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Ask The Expert Archive

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Liver Cancer Archive Questions

Below are Dr. Hanna’s answers to Liver Cancer questions
received through the Ask the Expert feature.

This content is provided for informational purposes only, and is not intended
to be a substitute for individual medical advice in diagnosing or treating a
health problem. Please consult with your physician about your specific health
care concerns.

Questions about this topic have been organized into several categories.
Click on a category name below or select "View All" to read all the Q&As in this archive.

. Diagnosis
. Treatment
. View all Questions
. All Questions

Now displaying records 1 to 15 of 57.

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Q : 1

Can the Gamma Knife be used for liver cancer tumors?

For liver cancer, transplant or surgery remain the best options for patients who are candidates.

Q : 2

My father is just 59 years old. Three years ago, his bladder was removed after being diagnosed with bladder cancer. Recently, cancer was found near the spinal cord and he was diagnosed with stage 4 liver cancer. His doctor said the cancer has spread to his blood. Are there any curative options?

Unfortunately, for stage 4 liver cancer, there are no curative options. Treatment should focus on maximizing the quality of life and treating symptoms.

Q : 3

Does bad breath occur in liver cancer patients? My husband has developed foul breath and bowel movements in the last few months since being diagnosed with liver cancer. No treatments have been taken.

The two are not necessarily related. It may be related to overall poor nutrition and mouth hygiene.

Q : 4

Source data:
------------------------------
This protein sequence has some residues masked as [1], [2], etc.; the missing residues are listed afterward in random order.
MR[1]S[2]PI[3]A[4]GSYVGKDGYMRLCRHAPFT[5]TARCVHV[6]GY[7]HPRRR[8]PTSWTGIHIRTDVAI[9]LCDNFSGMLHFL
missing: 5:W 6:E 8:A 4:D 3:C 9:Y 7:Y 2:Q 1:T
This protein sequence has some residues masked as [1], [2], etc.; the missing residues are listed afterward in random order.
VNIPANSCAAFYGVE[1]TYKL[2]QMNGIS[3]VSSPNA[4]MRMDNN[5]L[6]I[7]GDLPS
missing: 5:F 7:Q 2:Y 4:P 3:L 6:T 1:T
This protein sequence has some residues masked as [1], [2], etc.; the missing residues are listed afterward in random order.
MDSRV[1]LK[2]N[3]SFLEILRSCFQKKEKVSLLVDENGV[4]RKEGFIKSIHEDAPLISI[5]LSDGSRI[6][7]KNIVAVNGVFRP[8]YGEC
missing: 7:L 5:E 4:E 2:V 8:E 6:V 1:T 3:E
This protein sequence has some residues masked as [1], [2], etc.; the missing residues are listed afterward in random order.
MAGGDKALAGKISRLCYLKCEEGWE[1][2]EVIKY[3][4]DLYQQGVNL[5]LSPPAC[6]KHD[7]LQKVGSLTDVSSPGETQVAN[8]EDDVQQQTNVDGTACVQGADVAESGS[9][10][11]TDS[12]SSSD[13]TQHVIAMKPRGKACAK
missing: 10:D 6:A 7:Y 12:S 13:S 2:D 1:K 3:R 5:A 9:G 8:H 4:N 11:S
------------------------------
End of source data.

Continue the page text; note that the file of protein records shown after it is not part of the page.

My dad has primary liver cancer and his surgeon has suggested resection. The surgeon noted that, statistically, those with successful resections lived, on average, an additional 3-4 years. Is there another option?

He should be evaluated by a liver transplant team, especially if he has cirrhosis of the liver.

Q : 5

My father was diagnosed with late stage liver cancer. He has had not prior liver illnesses and two months before the diagnosis, an ultrasound didn't reveal any tumors. How long does it take for the tumor to develop? He had similar symptoms three years ago.

Even though he had no known previous liver illness, cirrhosis can occur. Generally there are no precancerous lesions in a normal liver and HCC can develop without cirrhosis. Tumor growth depends on a tumor's half-life and biology. Also some tumors can be hard to visualize on US.

Q : 6

My husband was diagnosed with primary liver cancer and a 5cm tumor. He has cirrhosis and has developed ascites, so he is being considered for chemoembolization. How healthy does the liver have to be to go through this treatment?

It depends on his liver function tests, platelet count and other comorbid conditions. Location, number and size of the tumors make a difference as well.

Q : 7

My husband is a liver recipient. He has undergone 2 stents, the last one was metal and was removed in hopes that he could function normally. He may need surgery to connect the bile duct directly to the liver. What does this involve and is the only resolution?

If there is disruption of his biliary anastomosis following his transplant that doesn't heal with stenting, surgery is required and the only and best solution.